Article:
Pet Cancer Awareness Month: Know the Signs
May is Pet Cancer Awareness Month.
In its honor, learn the signs and symptoms of different types of cancer—and how to take action. It’s not all about lumps! While checking for lumps and bumps is a crucial first step, not every cancer originates from one. Know the other common signs of canine cancer to catch it early. Then, call your vet.
In each of these instances, the changes themselves don’t necessarily indicate cancer. However, any significant change in your pet should be noted and discussed with your veterinarian. This is particularly urgent if these changes are accompanied by any other symptoms. Some to watch for: a change in appetite, weight loss (that isn’t done as part of a diet plan) or an enlarged abdomen, a changing and foul odor in your pet’s mouth or rear, behavior or mood changes (if your typically rambunctious dog is sleeping all day), and changes in house training, which can include frequency of bathroom breaks or accidents. Remember, none of these changes indicate cancer by itself. Rather, these changes—particularly when accompanied by other symptoms—should be monitored by your vet.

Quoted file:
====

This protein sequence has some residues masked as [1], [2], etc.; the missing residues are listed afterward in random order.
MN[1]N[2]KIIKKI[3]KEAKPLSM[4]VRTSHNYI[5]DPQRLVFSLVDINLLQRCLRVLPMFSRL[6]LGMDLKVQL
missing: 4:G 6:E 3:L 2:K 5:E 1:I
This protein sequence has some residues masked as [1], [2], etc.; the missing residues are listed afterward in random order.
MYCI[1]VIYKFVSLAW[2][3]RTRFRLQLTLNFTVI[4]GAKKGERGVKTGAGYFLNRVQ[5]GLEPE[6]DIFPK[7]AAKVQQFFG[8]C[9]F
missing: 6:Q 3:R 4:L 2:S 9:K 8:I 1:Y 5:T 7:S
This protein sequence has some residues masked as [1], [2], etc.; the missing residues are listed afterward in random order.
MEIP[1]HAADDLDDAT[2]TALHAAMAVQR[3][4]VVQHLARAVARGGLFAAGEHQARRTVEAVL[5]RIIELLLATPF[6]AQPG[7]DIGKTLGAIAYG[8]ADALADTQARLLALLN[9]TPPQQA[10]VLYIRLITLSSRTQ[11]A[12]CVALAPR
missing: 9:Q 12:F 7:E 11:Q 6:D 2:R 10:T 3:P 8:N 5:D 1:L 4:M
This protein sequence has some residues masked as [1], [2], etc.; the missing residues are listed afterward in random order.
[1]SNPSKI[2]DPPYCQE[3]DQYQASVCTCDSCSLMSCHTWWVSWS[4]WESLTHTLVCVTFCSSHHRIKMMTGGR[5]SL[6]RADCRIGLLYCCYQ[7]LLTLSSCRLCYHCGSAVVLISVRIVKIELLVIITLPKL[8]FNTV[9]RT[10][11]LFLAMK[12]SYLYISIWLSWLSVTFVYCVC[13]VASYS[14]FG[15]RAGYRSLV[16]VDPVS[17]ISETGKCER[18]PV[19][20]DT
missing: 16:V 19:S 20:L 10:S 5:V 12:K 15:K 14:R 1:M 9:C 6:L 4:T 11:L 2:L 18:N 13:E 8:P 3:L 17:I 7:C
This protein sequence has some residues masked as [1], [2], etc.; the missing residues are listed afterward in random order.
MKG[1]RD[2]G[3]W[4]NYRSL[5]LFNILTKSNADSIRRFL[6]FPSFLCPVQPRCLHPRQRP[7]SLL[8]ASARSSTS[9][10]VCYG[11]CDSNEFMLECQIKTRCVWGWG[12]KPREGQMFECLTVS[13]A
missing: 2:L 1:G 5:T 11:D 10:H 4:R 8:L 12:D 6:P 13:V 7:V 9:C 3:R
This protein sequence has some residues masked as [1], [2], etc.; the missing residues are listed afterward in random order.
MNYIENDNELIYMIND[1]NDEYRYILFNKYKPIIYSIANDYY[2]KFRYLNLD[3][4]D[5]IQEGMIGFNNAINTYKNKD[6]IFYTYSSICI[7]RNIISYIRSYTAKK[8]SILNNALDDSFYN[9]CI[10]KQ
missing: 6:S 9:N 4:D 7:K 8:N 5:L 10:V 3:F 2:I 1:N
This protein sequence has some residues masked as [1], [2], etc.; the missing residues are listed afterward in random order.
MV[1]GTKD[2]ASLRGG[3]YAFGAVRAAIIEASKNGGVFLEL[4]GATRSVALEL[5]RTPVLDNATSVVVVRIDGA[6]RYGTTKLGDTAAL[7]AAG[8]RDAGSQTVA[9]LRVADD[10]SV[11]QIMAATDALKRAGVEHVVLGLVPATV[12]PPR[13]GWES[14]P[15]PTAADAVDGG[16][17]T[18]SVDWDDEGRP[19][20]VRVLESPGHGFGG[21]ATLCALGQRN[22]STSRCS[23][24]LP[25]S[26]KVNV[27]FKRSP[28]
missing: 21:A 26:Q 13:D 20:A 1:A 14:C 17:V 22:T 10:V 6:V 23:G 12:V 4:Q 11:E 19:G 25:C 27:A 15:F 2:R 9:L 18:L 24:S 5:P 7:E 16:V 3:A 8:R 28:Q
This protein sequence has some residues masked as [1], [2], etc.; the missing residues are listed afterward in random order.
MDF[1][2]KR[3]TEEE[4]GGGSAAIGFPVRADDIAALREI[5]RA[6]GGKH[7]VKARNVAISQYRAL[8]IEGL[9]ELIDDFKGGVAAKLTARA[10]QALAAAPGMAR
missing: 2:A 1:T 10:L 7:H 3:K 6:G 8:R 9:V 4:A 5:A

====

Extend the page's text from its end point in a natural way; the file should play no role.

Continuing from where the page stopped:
Wheezing, coughing, hacking, excessive panting: If your pet begins to labor to breathe, struggle for breath, or cough, it’s imperative to get an appointment with your vet as soon as possible. There are numerous other conditions that can cause breathing problems, but several forms of cancer do, too. Your vet can rule out cancer while prescribing a solution, or, in the unfortunate event of a cancer diagnosis, start you down the path of treatment options.
Discharge or Unhealed Wounds
If your dog has unusual discharge, like blood or pus, from any area of the body, or he has wounds that don’t seem to be healing, it could indicate several forms of cancer. The first step is to keep all the affected spots clean, then contact your vet to schedule tests.
My almost-nine-year-old shepherd mix, Lucas, came home from an overnight stay at a cage-free boarding facility with a slight limp in his front left leg. So, I assumed he sprained his ankle. We visited his vet who x-rayed the leg. That day, Lucas was diagnosed with osteosarcoma, an insidious bone cancer, and underwent amputation a week later and started chemo treatments three weeks after that. Like the changes mentioned above, pain doesn’t necessarily indicate cancer, but it’s far too dangerous to ignore. Discuss any new sensitivities or lameness with your vet.
According to the National Canine Cancer Foundation one out of every three dogs will be afflicted with cancer. Know the signs. Spot them. Then call your vet. As a loving pet parent, you want to catch it as fast as possible because, just as in humans, early detection is key.